19 février 2013 Guysen International News

 

Une unité secrète de l'armée chinoise est soupçonnée d'être à l'origine de multiples opérations de piratage informatique qui ont notamment visé les Etats-Unis, écrit la société de sécurité informatique américaine Mandiant. Mandiant estime dans un rapport publié lundi aux Etats-Unis que l'unité 61398 de l'Armée populaire de Chine, basée à Shanghai, s'est rendue coupable dès 2006 du vol de "centaines de teraoctets de données auprès d'au moins 141 sociétés dans différents secteurs".

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16 février 2013 6 16 /02 /février /2013 16:30

http://upload.wikimedia.org/wikipedia/commons/f/f6/Pacific_Ocean_-_en.png

 

February 16, 2013 china-defense-mashup.com

 

2013-02-16 — WITHIN two decades the United States will be forced out of the western Pacific, says a senior Chinese military officer, amid concerns that increasingly militarised great-power rivalry could lead to war.

 

Senior Colonel Liu Mingfu, at the People’s Liberation Army’s National Defence University, told Fairfax Media this week that American strategic influence would be confined “east of the Pacific midline” as it is displaced by Chinese power throughout east Asia, including Australia.

 

Colonel Liu’s interpretation of one facet of what the new Chinese leader, Xi Jinping, calls “a new type of great-power relationship” adds to the uncertainty and anxiety surrounding China’s strategic ambitions.

 

It clashes with comments days earlier by his university colleague, General Zhu Chenghu, who told a conference in the US: “We have no intention of driving the US out of east Asia or the western Pacific.”

 

Concern about China’s strategic ambitions has grown since last year’s Chinese occupation of islands administered by the Philippines in the South China Sea and, particularly, China’s continuing brinkmanship with Japan and its security guarantor, the US, in the East China Sea.

 

Japanese leaders have accused China of locking weapons-guiding radars on Japanese targets – which China denies – while Western military sources say Chinese planes, ships and submarines have challenged Japanese-controlled waters and airspace around the Senkaku Islands.

 

Some security analysts say Australian political leaders are in public denial about the stakes involved and invidious choices the nation may have to face.

 

“It’s the most dangerous strategic crisis that the US has faced – that the world has faced – since the end of the Cold War,” said Hugh White, former deputy secretary of the Department of Defence.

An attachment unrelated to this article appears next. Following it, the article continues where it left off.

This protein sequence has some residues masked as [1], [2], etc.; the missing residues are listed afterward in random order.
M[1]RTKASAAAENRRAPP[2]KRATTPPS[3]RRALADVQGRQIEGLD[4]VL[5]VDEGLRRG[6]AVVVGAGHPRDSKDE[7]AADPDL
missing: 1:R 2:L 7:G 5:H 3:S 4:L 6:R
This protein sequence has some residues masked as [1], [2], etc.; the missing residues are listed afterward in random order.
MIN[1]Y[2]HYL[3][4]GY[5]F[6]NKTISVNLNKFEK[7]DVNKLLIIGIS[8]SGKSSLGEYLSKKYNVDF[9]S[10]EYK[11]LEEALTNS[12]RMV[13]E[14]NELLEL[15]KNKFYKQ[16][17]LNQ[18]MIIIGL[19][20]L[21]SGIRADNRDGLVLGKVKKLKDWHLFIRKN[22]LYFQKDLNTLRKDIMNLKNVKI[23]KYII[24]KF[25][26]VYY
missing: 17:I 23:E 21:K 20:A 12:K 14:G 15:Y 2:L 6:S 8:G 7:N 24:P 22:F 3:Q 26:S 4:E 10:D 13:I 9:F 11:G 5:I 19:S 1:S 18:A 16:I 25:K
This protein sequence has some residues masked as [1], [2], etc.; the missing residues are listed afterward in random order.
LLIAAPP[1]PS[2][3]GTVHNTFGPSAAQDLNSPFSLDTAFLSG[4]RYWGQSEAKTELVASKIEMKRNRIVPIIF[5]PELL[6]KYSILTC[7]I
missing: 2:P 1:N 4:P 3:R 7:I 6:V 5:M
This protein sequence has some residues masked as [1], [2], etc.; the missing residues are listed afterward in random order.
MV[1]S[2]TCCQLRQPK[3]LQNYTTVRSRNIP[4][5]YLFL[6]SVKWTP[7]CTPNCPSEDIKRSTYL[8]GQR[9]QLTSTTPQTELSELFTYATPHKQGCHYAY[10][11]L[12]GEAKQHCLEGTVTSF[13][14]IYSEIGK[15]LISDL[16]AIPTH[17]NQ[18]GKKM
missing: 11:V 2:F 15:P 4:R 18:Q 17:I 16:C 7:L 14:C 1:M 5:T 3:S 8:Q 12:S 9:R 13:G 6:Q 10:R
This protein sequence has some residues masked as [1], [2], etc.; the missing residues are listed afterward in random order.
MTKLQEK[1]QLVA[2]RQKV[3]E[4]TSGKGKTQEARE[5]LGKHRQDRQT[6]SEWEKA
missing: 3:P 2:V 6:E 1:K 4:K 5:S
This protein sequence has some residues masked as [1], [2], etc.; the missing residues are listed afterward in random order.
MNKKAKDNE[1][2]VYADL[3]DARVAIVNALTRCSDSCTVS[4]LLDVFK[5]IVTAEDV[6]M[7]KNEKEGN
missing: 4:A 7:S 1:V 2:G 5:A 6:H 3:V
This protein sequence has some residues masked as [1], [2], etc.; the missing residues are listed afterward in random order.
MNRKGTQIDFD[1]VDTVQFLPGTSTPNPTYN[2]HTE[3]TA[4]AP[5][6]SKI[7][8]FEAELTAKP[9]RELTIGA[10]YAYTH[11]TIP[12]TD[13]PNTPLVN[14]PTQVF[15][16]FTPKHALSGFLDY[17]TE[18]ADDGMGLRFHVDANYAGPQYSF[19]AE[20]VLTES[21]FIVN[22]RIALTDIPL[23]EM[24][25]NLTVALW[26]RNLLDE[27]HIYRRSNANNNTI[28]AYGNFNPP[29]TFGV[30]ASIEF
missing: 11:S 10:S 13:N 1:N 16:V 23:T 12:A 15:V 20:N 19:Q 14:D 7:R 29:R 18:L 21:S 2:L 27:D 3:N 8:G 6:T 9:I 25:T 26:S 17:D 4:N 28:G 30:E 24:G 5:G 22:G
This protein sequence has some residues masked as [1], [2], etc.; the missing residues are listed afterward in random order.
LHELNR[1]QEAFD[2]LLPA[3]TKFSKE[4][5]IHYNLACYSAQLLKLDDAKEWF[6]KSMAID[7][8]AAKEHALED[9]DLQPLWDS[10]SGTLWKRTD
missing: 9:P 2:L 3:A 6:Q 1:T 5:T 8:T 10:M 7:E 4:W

China and Japan, he said, were drifting closer to a war that could draw in the US. “This makes rather a nonsense of the mantra we hear both from Gillard and Abbott that ‘we don’t have to choose between the US and China’,” he said.

 

An assertive, rising China has also triggered the formation of a regional latticework of new security linkages, partly pioneered by Australia and now championed by the new Japanese Prime Minister, Shinzo Abe, who proposes a “democratic security diamond” involving India, the US and Australia.

 

Ely Ratner, a fellow at the Centre for a New American Security, said Australia should speak louder in favour of international laws, norms and institutions given its dependence on rules and institutions that enable the free flow of goods in east Asia.

 

As much as 57 per cent of Australian exports pass through sea lanes in the South China Sea, according to Australian government estimates.

 

“The overriding question is whether China is interested in a region based on rules and institutions that seek co-operative, non-coercive ways to deal with disagreements,” said Mr Ratner, who previously worked at the China desk of the US State Department.

 

“Or is it going to deal with disagreements by using military, non-military and economic coercion, as we saw against the Philippines and Japan, and diplomatic coercion as we saw at the East Asia Summit,” he said, referring to China’s intervention at the summit to block discussion of maritime security issues.

 

Last month, James Fanell, intelligence chief for the US Pacific Fleet – which commands six aircraft carrier groups – told a San Diego conference that China’s “expansion into blue waters is largely about countering the Pacific Fleet”.

 

Even China’s civilian maritime surveillance agency “has no other mission but to harass other nations into submitting to China’s expansive

 

claims,” he said. Colonel Liu, who previously warned Australia not to support the Japanese “wolf” or American “tiger” in any military showdown, does not hold the rank of general or act as an official spokesman.

 

But his views have been taken more seriously since his fiercely nationalistic book The China Dream was allowed back onto the shelves after Mr Xi’s elevation in November, when Mr Xi began talking about his own nationalistic “China Dream”.